How To Overcome Gender Bias On The Job

“In the nineteenth century, government agencies in Washington had, almost without exception, flatly refused to hire even one female.” – David Brinkley (Washington Goes to War, 1988)

On the plane the other day, I overhead a conversation between two women. One was complaining about her job, her boss, her fellow workers — everyone but herself. “It’s a dead-end job,” she concluded. “As a woman, I don’t stand a chance.”

According to some sociologists and college professors, women really do get a bad deal. Statistics show that women don’t make as much as their male counterparts. It is also claimed, but less often proved, that women get fewer bonuses and promotions and that they eventually bump into a glass ceiling above which they are not “allowed” to ascend. The reason? Gender prejudice, sexual harassment, and outright discrimination.

I’m sure there is some prejudice against women in the workplace, but in my experience:

* Gender prejudice comes equally from women and from men.

* It is as often partial as negative.

As far as a glass ceiling is concerned, it may well exist in some businesses — but not in any I’ve known. I’ve never been in any business situation whatsoever where there was any talk about or action toward limiting the progress of a woman.

That’s one man’s experience. Here is what two women recently profiled in some business magazine (which I can’t identify, because the name of the magazine isn’t printed on the few pages I ripped out) had to say:

* Cherri M. Musser, Chief Information Officer, e-GM: “My belief is that you don’t focus on being female. You focus on getting the job done.”

* Judy Estrin, CEO, Packet Design Inc.: “Women who stress out about being female don’t do themselves or anyone else any good.”

Good businesses pay attention not to themselves but to their prospects, their products, their customers, and their profits. Such enterprises have no time, and zero inclination, to sacrifice productivity by maintaining prejudices of any kind.

Bad businesses tend to look inward. They aim to control the habits, behavior, appearance, and sometimes even the thinking of their employees. This eventually leads to death. While they are on that downhill slope, they are capable of tolerating all kinds of bad things — including discrimination against women.

If you are a woman, the best things you can do for yourself are to focus on the job, work hard, avoid politics, and maintain a good attitude. Chances are you’ll do fine. If there really is a gender problem (as many people call it nowadays), recognize that you are working for a bad business that is probably on its way down. Don’t waste any time correcting it. Get out and find some place that appreciates your contributions.

[Ed. Note.  Mark Morgan Ford was the creator of Early To Rise. In 2011, Mark retired from ETR and now writes the Palm Beach Letter. His advice, in our opinion, continues to get better and better with every essay, particularly in the controversial ones we have shared today. We encourage you to read everything you can that has been written by Mark.]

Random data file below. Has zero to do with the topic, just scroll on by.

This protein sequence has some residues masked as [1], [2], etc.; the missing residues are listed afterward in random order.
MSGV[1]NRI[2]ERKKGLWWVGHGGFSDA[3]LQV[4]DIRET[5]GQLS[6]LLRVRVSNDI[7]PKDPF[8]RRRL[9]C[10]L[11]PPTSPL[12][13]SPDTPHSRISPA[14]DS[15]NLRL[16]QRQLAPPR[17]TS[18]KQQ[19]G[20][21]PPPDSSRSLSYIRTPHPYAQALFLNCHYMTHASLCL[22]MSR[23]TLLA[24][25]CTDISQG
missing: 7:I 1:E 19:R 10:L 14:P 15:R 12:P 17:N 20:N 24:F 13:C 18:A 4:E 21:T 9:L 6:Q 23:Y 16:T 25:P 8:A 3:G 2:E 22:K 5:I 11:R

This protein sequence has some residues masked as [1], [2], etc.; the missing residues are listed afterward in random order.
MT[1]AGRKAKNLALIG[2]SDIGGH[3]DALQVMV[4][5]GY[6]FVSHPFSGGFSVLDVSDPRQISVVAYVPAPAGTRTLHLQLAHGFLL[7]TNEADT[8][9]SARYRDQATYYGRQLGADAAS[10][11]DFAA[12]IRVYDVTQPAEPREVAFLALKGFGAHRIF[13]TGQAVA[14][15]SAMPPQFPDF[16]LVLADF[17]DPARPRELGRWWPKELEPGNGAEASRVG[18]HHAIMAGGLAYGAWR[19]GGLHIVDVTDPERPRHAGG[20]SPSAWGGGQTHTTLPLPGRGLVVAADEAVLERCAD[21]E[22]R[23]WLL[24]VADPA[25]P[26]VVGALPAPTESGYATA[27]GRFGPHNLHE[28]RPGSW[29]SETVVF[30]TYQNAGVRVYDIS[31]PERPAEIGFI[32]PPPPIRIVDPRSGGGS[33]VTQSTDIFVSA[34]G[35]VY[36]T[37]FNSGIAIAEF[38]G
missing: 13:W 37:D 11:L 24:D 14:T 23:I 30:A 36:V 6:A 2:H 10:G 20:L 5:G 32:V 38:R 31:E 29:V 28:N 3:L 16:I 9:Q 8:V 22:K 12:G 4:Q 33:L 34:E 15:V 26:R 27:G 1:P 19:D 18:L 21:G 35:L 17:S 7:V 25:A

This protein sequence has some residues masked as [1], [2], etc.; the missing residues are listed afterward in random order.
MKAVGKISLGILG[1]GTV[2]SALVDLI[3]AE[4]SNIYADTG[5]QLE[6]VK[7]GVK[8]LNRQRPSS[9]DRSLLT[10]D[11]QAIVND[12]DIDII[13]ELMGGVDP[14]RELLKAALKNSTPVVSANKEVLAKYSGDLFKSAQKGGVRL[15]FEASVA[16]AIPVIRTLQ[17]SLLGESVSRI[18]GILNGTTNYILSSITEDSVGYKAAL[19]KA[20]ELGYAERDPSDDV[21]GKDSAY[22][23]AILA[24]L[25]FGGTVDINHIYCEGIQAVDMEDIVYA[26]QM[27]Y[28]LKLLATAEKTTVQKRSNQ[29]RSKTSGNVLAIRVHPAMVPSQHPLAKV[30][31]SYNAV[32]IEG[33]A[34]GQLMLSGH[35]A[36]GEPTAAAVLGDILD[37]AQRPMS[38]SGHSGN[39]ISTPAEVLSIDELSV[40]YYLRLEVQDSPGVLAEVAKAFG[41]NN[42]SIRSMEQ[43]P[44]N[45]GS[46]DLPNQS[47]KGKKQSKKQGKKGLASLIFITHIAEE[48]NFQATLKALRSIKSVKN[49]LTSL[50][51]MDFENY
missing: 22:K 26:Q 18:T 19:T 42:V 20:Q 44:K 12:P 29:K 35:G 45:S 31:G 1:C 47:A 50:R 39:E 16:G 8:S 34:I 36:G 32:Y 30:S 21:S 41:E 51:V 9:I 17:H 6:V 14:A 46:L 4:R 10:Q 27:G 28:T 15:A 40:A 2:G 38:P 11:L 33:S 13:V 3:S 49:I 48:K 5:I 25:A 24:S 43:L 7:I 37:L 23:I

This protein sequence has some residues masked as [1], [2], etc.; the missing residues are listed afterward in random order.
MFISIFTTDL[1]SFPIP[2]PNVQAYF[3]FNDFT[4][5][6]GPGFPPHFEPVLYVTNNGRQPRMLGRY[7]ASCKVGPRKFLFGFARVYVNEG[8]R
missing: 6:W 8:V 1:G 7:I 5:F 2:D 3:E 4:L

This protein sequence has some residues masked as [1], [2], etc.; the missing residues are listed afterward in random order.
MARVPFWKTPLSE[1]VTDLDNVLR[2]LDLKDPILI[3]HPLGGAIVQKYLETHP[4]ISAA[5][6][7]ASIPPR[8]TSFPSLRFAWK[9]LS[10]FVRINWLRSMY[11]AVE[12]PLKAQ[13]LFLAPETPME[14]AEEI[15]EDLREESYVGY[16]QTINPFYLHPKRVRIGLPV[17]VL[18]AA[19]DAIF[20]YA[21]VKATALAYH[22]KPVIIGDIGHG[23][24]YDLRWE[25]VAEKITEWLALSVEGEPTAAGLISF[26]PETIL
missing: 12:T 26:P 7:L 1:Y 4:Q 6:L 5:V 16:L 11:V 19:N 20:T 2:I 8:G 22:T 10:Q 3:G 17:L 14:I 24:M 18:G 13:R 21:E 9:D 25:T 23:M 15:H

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  • Frustrated

    This is blatantly untrue based on the research. Personally, I’ve had the top numbers in my division for about a year and half plus open praise from other departments that I am the best to work with, asked what the expectations would be for me to reach the next level, hit those expectations and been given and uncomfortable conversation about “not wanting to set a timeline for things.” The other thing I was told is by my boss was that he “doesn’t want to overwhelm me.” When was the last time a guy told a guy they don’t want to overwhelm them? Articles like this are what perpetuates the denial that there’s a problem.

  • GenderBiasIsReal

    I understand what this article is attempting to do (encourage women to try their best without being discouraged by gender issues), but it completely delegitimizes the VERY REAL problems that women face. In fact, this article is full of the exact type of subtle gender discrimination that currently plagues our workplaces. Gone are the days of blatant sexual harassment, yes, but society still devalues women and prevents them from achieving their full potential. I do agree that women tend to be perpetrators of this discrimination just as often as men; this is a societal issue, not a problem with men. However, it’s ridiculous to say that gender discrimination isn’t a problem just because criticisms of women are sometimes “partial” and people don’t explicitly say they intend for there to be a glass ceiling. The fact remains that it’s much harder for women to succeed professionally than men, due to inherent social biases. Discrimination is subtle and insidious. It’s no one’s fault individually, nor is it the fault of men in particular. However, it’s extremely important that the issue is addressed and that both men and women take steps to correct it. Unaddressed, the issue will simply compound upon itself. This article claims that we should simply ignore the problem, which is the exact opposite of what we should do.